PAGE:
Kevin Kampschror, Esq.
Under the law in Nevada, any injured worker who traveled to an authorized
doctor’s office either 1) more than twenty (20) miles one way, or
2) for a total of forty (40) miles or more during a week period shall
be reimbursed for the mileage.
See NAC 616C.150. That reimbursement rate is the same rate the IRS sets for
mileage reimbursement for that particular year. In 2017, the standard
mileage rate set by the IRS is 53.5 cents per mile, down from 54 cents in 2016.
In order to be reimbursed, injured workers must use the mileage reimbursement
form provided by the adjuster (or attorney if you hire one) and submit
the form within sixty (60) days of each trip that qualifies under the
law. The form is called a D-26 – Application for Reimbursement of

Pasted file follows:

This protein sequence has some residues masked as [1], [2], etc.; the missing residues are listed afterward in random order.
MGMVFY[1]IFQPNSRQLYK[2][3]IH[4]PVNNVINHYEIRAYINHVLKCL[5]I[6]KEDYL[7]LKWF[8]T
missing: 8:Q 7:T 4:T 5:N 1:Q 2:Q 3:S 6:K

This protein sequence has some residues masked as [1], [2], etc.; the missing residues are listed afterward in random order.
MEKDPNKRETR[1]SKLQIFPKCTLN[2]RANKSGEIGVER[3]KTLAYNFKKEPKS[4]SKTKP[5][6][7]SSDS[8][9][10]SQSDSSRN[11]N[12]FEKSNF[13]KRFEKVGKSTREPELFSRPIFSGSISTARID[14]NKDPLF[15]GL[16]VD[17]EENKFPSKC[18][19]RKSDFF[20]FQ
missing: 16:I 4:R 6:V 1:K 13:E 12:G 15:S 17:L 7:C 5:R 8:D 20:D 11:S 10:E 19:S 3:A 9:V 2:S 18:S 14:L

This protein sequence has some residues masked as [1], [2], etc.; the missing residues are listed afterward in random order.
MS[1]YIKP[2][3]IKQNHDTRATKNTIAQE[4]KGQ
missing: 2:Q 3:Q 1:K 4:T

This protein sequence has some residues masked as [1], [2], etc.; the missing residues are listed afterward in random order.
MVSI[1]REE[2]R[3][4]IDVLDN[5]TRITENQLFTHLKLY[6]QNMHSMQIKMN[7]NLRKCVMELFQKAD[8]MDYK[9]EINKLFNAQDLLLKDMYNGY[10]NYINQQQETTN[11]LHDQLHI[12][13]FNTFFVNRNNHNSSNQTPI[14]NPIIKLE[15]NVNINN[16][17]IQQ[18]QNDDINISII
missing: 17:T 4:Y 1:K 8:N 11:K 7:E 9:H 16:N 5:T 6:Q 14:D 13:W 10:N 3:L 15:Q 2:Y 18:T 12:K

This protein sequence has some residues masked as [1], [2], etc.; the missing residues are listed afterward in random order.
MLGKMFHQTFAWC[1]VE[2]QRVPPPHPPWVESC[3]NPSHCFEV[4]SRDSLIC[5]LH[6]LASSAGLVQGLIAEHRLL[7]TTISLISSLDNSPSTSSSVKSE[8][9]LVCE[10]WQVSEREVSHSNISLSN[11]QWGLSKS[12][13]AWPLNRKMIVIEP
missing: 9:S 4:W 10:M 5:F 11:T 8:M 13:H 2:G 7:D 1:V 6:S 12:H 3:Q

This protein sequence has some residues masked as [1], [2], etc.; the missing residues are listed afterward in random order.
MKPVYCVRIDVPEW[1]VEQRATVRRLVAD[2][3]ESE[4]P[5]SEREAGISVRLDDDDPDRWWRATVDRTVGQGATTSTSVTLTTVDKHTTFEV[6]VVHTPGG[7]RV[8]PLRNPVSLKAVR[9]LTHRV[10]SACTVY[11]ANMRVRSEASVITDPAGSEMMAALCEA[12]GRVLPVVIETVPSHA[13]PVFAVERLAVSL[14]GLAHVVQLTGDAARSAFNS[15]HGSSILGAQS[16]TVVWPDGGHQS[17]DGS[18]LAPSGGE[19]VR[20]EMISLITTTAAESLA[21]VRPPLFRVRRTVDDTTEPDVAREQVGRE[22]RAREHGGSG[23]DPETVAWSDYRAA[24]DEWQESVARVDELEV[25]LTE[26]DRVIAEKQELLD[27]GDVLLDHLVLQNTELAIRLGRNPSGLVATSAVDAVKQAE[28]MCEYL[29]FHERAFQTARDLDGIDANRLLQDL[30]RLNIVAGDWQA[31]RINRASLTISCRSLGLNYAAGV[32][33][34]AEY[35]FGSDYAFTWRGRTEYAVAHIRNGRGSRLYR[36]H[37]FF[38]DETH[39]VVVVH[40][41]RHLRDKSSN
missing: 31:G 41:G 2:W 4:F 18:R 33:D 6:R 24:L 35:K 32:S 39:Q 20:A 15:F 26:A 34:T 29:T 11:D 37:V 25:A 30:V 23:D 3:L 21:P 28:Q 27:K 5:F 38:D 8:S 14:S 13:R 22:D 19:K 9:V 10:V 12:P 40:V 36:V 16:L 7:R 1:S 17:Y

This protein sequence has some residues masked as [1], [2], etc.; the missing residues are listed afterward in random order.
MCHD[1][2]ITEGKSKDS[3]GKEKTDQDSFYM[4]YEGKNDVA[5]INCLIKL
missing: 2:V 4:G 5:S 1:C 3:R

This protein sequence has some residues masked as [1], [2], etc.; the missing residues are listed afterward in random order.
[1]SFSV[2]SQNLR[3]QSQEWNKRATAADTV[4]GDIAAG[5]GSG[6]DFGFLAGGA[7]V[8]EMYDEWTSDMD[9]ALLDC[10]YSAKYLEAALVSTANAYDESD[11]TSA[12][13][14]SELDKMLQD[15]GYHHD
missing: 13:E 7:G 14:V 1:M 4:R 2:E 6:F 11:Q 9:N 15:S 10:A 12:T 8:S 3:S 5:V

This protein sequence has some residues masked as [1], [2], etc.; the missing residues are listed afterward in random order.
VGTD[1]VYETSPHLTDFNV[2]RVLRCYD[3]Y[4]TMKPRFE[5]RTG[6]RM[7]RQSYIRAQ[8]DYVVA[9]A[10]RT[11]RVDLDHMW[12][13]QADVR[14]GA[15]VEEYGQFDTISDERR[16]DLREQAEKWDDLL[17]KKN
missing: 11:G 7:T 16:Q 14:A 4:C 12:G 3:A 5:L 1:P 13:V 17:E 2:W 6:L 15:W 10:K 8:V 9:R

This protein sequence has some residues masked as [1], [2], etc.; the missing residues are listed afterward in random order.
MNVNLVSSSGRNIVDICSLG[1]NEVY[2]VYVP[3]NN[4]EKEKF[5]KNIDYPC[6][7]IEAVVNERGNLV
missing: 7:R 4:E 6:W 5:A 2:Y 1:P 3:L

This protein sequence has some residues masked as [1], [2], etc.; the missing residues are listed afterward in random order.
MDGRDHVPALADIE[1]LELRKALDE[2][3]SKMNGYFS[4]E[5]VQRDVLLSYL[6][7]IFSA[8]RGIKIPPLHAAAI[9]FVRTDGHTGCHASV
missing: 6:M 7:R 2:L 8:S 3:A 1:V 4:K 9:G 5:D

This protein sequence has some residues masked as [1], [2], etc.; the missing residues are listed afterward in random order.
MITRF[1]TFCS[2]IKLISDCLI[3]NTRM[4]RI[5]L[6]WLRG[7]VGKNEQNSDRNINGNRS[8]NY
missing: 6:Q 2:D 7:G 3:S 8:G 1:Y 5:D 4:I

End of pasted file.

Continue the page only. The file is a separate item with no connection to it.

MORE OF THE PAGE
Claim Related Travel Expenses. If you do not submit the mileage reimbursement,
the adjuster may deny your request to be reimbursed altogether.
Since you can be reimbursed by law, does the adjuster automatically reimburse
you? No. You have to be the one to submit the form to the adjuster, and
you have to be the one to follow up with the adjuster if you do not see
a reimbursement check. Make sure you keep copies of your mileage forms
that you turn in, as things in workers’ compensation seem to get
lost very easily. Additionally, if you have to contact the adjuster to
follow-up with a reimbursement check, you will want what you requested
handy to look at to assist the adjuster.
If you hire an attorney, which is always recommended in workers’
compensation cases, the attorney will submit the mileage form on your
behalf, as well as follow up with adjuster (including but not limited
to taking them to court), so you do not have to do any of that on your own.